So why this is wrong?

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Well, the increment either happens on the final address, or on the workspace register. If the former, your assertion would be correct. If the latter, it would wrap around to 0. Should be easy enough to generate a test on hardware to see which it is... load known values into R0 and after R15, and see which division happens. :)

 

Not sure why Classic99 would be right in this case, though... it appears to do the same thing as MAME...

 

I'll dig out my TI if nobody beats me to it ;)

 

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Confirm no wrap on Classic99 and on real hardware - it just advances past the workspace into the next address. It seems to me that the E/A manual even mentions this...

 

I used this test code, and examined memory directly in the Classic99 debugger and with EasyBug on real hardware (that's why it returns ;) ).

 

* Division test - what happens at the end of the register space?
* We can probably extrapolate the same for MPY...

  LWPI >8300
  LI R14,>0010    * divisor - >0010
  LI R15,>1001
  MOV R15,@>8320
  CLR R15         * dividend - >00001001 if it doesn't wrap (result: 0100, remainder 1)
  LI R0,>0012     * dividend - >00000012 if it does wrap (result: 0001, remainder 2)
  
  DIV R14,R15
  
  LWPI >83E0
  B *R11
  END
  
* Classic99, MAME, JS99er and hardware return >0100 in R15 and >0001 at >8320, suggesting no wrap

 

They all seem to be doing the right thing - did I test the wrong thing?

 

 

 

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The Editor/Assembler manual states on page 89:

 

If the destination operand is specified as Workspace Register 15, the first word of the destination operand is Workspace register 15 and the second word of the destination operand is the word in memory immediately following the workspace area.

 

 

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What if you did the following?

 

LWPI >8300

STWP R0

MOV  *R0+,*R0+

 

Will the 9900 (99/4A) with its destination prefetch give a different result than the 9995 (in the 99/8, 99/2, Tutor, and Geneve)?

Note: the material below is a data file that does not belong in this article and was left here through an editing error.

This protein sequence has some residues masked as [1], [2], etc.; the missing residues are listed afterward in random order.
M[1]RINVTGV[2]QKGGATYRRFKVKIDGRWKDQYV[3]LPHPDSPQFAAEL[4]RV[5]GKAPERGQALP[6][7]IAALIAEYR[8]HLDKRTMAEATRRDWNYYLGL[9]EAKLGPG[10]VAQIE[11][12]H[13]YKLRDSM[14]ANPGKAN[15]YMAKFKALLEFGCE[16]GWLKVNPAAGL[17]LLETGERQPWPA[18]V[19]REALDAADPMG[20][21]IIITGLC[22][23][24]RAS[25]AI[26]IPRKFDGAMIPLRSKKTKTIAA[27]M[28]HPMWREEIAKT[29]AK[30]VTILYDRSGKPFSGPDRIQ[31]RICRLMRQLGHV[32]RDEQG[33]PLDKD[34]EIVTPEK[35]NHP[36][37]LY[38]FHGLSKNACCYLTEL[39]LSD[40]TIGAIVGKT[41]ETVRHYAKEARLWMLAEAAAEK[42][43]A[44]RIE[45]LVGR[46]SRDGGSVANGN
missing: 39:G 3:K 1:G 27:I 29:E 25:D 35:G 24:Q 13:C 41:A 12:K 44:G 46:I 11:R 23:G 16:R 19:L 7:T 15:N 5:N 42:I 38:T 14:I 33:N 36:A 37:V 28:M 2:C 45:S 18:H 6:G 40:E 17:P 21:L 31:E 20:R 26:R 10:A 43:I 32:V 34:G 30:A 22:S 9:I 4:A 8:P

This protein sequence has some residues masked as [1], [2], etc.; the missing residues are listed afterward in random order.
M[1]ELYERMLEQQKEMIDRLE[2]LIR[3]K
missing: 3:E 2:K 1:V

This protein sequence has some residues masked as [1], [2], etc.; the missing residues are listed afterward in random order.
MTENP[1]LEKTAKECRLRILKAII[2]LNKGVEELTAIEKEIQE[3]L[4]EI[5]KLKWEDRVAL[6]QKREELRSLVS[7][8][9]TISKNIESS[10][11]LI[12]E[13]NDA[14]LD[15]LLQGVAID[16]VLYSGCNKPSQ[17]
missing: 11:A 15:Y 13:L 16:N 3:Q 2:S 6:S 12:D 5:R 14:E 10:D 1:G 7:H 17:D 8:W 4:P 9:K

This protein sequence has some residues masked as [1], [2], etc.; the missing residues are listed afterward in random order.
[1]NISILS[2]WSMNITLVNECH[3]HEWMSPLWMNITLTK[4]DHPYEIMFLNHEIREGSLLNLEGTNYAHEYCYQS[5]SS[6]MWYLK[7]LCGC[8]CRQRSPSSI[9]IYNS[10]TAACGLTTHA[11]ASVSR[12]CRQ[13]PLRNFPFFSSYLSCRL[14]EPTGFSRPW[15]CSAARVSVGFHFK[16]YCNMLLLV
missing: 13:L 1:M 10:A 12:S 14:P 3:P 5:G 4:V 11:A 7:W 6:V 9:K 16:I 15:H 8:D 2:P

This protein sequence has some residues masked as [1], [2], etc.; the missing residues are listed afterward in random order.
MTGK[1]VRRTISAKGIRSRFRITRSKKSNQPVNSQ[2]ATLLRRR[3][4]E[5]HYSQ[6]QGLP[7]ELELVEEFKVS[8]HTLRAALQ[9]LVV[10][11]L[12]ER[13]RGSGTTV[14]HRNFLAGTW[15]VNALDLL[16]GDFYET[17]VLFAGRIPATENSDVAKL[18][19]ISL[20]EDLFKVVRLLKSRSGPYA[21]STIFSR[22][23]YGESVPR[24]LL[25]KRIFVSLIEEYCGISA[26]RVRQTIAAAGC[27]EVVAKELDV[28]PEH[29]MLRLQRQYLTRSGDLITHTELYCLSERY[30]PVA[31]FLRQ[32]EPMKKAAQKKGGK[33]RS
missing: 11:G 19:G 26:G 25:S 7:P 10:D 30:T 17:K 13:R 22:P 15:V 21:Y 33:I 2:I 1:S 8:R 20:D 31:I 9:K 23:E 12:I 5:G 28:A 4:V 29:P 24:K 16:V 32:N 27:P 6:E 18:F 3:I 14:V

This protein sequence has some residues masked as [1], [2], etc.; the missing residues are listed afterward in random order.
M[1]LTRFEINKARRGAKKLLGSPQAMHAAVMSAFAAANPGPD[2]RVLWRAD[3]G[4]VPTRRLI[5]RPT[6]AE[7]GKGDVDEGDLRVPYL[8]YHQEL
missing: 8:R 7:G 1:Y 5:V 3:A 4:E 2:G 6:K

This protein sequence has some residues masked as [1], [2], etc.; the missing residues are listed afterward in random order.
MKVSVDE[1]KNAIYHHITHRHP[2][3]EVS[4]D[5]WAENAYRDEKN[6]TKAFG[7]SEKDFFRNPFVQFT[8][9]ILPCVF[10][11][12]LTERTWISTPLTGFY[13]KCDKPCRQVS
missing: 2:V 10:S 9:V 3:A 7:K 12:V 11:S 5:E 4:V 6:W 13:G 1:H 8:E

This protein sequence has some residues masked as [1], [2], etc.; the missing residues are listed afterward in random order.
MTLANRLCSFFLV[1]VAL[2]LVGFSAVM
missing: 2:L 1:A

I believe so.  What are the values in R0, R1, and R2 after the MOV?

 

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44 minutes ago, Tursi said:

They all seem to be doing the right thing - did I test the wrong thing?

 

1 hour ago, mizapf said:

So why this is wrong?

 

Sorry, it looks like only the cartridge image, which is what I used on my real hardware (and in Classic99/JS99er), is returning DIV=0000, so there must be something wrong with it.

IMG_0726.JPG

 

Edited by Asmusr
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9 hours ago, GDMike said:

A video explaining what is going on would be cool.

Several topics have been discussed today, but this is a video of the sprite duplication in half bitmap mode with 2K patterns and color tables. The top 3rd contains sprites 1-4 (not duplicated) and sprites 17-20 (duplicated). The Sprite I move around is number 8. If it's located in the 1st part, it is duplicated to the 2nd and the 3rd parts. If it's located in the 2nd part it is not duplicated. If it's located in the 3rd part it is hidden. 

 

 

This is how it looks in JS99er:

 

Edited by Asmusr
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And this is how it looks when the sprite duplication issue is not emulated:

 

 

I'm just warning new developers: the half-bitmap mode may be tempting to use but your plans may be shattered when you discover you can only use sprites 0-7. 

Edited by Asmusr